striatum
Acronym: Str
The term striatum refers to the largest of five predominantly cellular components of the basal ganglia ( Nomina-1983 ). In the human ( Carpenter-1983 ) and the macaque ( Martin-1997 ) it has two parts, the caudate nucleus and the putamen. The caudate nucleus encircles the putamen, separated from it by the internal capsule.
     The caudate nucleus and the putamen are not distinguishable in the rat and mouse. There the myelinated fibers that penetrate the striatum to connect the cerebral cortex and subcortical structures do not form an internal capsule but are distributed throughout the striatum. Thus, in the rodent the striatum is commonly called 'caudoputamen' ( Swanson-2004 ).
     In the striatopallidal system, the classical striatum, or caudoputamen, is the largest part of the dorsal striatum ( Heimer-1995 ). See also: extended striatum. Functionally it is part of the subcortical nuclei ( Swanson-2004 ).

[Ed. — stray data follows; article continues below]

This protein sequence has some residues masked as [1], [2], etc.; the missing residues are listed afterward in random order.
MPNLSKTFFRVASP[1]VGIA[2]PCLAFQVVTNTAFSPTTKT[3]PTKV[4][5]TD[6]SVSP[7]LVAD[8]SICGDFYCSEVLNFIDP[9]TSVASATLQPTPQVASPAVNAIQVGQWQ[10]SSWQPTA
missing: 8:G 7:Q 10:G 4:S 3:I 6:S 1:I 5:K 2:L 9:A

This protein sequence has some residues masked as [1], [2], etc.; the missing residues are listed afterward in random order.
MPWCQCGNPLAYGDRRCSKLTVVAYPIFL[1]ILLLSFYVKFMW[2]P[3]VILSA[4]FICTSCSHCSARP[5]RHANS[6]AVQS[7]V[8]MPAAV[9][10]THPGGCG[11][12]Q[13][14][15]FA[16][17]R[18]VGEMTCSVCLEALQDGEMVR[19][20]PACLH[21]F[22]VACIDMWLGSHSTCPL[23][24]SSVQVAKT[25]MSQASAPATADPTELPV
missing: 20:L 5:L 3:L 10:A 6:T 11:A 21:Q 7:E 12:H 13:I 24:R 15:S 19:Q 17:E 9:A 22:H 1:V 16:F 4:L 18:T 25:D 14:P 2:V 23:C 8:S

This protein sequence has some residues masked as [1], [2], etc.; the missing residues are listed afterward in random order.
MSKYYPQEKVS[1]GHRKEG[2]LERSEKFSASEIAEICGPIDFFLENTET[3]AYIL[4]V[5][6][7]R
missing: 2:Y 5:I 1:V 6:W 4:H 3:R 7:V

Also known as: caudate putamen, caudate-putamen, caudoputamen, dorsal striatum, neostriatum, striate nucleus


Species Having or Lacking this Structure

More Names

Internal Structure

Cells Found There

Genes Expressed There

Locus in Brain Hierarchy

Connections

Models Where It Appears

Publications About It






BrainInfo                           Copyright 1991-present                          University of Washington